Finding the Funk is a crash course in the origins and influence of funk music from the legends that made it popular. The feature length documentary recently screened at the Pan African Film Festival before heading to broadcast on VH1.
Filmmaker and pop culture critic Nelson George, who’s written extensively on music throughout his career, brings his love of funk to conversations with icons like Sly Stone, Bootsy Collins, George Clinton, Nile Rodgers of Chic, James Brown, Mike D of the Beastie Boys, and Sheila E., as well as contemporary artists like D'Angelo and The Roots' Ahmir "Questlove" Thompson, who also narrates the film.
The documentary, which defines funk as "the bridge between '60s soul and '80s hip hop," uses those periods as a marker to trace the roots of funk chronologically and geographically from its Middle American origins to its eventual shift into hip hop two decades later. Intended for TV broadcast, it features a straightforward series of talking head segments naming the great artists of the genre and delving into their sound, style, and instrumentation. Public intellectual Michael Eric Dyson also chimes in to provide historical and cultural context.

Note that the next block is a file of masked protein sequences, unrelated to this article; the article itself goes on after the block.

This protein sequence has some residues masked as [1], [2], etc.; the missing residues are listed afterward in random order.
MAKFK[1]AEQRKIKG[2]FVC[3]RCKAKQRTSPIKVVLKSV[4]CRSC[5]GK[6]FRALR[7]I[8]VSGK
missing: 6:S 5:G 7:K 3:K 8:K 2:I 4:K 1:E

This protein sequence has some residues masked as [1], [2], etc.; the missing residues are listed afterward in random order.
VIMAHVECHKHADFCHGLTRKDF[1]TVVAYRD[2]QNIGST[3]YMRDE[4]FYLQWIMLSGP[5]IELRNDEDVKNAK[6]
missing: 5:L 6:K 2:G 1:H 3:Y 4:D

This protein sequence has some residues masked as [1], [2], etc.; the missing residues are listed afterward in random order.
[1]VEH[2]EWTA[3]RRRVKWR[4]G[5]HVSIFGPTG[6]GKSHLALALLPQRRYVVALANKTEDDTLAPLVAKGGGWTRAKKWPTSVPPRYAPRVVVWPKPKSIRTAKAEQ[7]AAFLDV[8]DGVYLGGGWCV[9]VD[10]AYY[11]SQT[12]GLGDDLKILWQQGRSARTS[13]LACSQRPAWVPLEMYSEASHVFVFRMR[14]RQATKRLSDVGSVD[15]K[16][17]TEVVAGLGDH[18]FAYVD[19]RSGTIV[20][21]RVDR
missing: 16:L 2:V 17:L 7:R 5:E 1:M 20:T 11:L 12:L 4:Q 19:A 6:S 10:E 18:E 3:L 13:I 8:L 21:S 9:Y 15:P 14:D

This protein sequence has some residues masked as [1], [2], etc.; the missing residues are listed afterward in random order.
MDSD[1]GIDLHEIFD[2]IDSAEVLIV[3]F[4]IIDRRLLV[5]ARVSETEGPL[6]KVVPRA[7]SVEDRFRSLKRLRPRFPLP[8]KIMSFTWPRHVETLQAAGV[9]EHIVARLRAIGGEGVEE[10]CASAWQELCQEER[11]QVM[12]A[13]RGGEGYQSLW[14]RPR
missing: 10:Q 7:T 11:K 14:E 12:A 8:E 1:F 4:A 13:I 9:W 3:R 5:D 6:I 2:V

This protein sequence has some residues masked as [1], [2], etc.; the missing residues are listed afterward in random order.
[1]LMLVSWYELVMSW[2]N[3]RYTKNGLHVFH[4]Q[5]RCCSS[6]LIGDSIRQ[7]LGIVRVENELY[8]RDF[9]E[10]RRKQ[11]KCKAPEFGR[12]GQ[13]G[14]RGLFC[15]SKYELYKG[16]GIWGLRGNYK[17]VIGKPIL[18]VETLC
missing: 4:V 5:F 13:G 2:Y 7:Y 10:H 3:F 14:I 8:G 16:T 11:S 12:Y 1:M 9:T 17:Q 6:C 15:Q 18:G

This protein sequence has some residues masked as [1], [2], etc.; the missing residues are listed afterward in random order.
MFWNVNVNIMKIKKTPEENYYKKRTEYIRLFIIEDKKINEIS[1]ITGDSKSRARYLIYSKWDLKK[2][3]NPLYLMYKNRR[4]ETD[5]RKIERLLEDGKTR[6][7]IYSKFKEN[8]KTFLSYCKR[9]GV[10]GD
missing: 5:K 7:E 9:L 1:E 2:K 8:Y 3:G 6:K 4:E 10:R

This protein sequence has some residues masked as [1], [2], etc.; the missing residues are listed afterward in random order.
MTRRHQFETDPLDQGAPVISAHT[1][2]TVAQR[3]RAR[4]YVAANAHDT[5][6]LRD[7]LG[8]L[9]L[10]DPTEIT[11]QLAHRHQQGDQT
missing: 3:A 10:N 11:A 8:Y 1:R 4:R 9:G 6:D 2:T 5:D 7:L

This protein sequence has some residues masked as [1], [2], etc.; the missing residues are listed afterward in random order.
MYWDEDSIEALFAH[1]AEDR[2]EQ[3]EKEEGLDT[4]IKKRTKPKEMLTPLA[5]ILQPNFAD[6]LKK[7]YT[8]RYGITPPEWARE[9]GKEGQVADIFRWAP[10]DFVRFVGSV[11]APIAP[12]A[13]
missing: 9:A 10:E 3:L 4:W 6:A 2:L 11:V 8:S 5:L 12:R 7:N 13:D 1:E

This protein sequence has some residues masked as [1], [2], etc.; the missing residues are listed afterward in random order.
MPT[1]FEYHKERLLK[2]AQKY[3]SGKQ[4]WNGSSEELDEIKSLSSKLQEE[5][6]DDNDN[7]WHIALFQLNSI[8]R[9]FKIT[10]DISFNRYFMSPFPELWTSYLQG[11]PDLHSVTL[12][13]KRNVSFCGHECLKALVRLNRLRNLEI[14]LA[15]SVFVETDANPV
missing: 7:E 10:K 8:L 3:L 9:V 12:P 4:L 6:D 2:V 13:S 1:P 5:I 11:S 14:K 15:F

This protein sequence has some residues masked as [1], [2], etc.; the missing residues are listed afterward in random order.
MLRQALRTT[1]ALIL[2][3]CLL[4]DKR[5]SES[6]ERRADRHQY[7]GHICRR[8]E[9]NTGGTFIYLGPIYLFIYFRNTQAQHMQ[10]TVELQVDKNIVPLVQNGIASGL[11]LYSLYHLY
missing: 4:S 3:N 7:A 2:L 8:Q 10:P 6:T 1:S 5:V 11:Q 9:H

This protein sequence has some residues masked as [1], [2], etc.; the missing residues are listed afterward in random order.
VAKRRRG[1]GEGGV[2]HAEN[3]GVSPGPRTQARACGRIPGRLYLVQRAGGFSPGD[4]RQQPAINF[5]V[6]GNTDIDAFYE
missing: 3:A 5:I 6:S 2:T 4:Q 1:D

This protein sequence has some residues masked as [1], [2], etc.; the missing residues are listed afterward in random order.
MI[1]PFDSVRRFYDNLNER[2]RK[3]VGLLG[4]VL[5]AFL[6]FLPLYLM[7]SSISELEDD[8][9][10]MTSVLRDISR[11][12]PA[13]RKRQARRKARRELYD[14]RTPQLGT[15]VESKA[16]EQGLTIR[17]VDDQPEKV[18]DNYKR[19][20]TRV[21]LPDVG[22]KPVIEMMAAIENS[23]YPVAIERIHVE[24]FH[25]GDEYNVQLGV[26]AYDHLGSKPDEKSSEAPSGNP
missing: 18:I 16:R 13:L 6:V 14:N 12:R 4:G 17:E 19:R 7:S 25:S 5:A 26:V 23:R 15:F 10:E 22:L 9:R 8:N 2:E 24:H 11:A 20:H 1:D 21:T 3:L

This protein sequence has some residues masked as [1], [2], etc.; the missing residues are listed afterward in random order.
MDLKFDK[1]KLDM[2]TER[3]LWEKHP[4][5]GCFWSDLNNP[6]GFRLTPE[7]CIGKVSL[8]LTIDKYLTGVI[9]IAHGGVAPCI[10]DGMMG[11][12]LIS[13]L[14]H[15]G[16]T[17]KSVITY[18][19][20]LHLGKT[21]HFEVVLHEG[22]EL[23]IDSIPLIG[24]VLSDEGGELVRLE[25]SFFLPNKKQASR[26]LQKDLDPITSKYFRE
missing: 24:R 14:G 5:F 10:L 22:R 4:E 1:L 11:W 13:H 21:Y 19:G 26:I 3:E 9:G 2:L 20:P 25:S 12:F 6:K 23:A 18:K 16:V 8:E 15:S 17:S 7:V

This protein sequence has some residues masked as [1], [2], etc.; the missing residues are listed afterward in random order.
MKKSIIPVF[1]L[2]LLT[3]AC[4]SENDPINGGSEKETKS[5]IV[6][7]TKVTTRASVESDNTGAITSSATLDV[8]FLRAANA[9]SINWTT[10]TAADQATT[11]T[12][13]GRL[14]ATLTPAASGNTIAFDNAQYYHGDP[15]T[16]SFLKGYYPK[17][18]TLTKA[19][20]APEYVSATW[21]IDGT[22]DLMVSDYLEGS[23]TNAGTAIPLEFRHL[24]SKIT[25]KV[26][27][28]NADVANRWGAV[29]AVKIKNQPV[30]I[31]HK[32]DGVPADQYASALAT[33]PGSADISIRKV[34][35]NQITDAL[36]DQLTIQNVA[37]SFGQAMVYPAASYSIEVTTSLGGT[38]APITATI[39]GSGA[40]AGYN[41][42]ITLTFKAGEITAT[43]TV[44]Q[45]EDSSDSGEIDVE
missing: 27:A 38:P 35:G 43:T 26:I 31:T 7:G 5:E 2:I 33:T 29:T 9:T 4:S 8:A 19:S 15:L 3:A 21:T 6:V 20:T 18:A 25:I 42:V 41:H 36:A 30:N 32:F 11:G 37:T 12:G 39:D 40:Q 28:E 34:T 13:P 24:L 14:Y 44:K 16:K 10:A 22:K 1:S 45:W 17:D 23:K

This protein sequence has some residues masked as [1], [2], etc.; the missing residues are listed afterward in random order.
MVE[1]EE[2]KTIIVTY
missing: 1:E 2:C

Composed mostly of interviews, performance footage and funky animated graphics, it's a no-frills journey into a colorful time in music history. But the value of the film is really in the information it provides. With a sprawling genre of music like funk, and different definitions of what funk actually is, covering all the bases of the music's history is no easy task. But there's a great deal of info packed into the film, enough even to call for a second viewing.
There's also a homegrown quality to the commentary from the artists. Personal anecdotes – like James Mtume telling the story of when he symbolically "passed the torch" to hip hop by allowing Notorious BIG to sample the song Juicy Fruit – are like listening to loved ones swap stories at the family reunion. And with aging legends like James Brown and Sly Stone contributing to the story in their own words, the film captures a valuable piece of music history that won't be around forever.
Finding the Funk can easily be seen as the answer to elders who lament the miseducation of today's music fans, who may not know or appreciate the lineage of the sounds they listen to. It definitely makes for fun and educational viewing.
After a length film festival run, Finding the Funk is currently being broadcast on VH1.